Commutative and associative properties
Knowing the commutative property of addition and multiplication reduces the number of facts to be learned (e.g. 3 \(\times\) 6 = 18, so 6 \(\times\) 3 = 18).
The commutative property of addition and multiplication is often referred to as the 'turn around' property because the order of adding or multiplying the numbers does not affect the answer.
For example, to work out 4 + 7 = ? the student recognises that 7 + 4 = ? is easier to work out by using the 'build to ten' strategy. Similarly, when given 6 + 19 = ? adding on 6 to 19 is easier than adding on 19 to 6.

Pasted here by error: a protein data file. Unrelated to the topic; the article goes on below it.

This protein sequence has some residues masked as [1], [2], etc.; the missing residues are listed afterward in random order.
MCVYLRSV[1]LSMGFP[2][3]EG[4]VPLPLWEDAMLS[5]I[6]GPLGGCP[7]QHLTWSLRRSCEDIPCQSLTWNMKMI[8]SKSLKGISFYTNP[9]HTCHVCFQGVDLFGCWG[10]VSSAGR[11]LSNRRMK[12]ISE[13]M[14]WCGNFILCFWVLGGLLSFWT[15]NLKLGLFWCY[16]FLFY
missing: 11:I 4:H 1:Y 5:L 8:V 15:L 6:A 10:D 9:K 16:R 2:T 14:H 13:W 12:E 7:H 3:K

You can download the Masked Collections video transcript.
The commutative property for multiplication is not as intuitively obvious as that of addition, particularly using the set model.
The rectangular array model can enable students to see the connection and recognise why they have the same product.
You can view and download the How many marbles? slide presentation.
The associative property of addition and multiplication can be used when adding or multiplying more than two numbers.
For example, to work out 13 + 18 + 2 it is easier to add 18 + 2 first than proceed from left to right.
To work out the product of 4 \(\times\) 6 \(\times\) 5 it is easier to calculate the 6 \(\times\) 5 part first then multiply 30 by 4.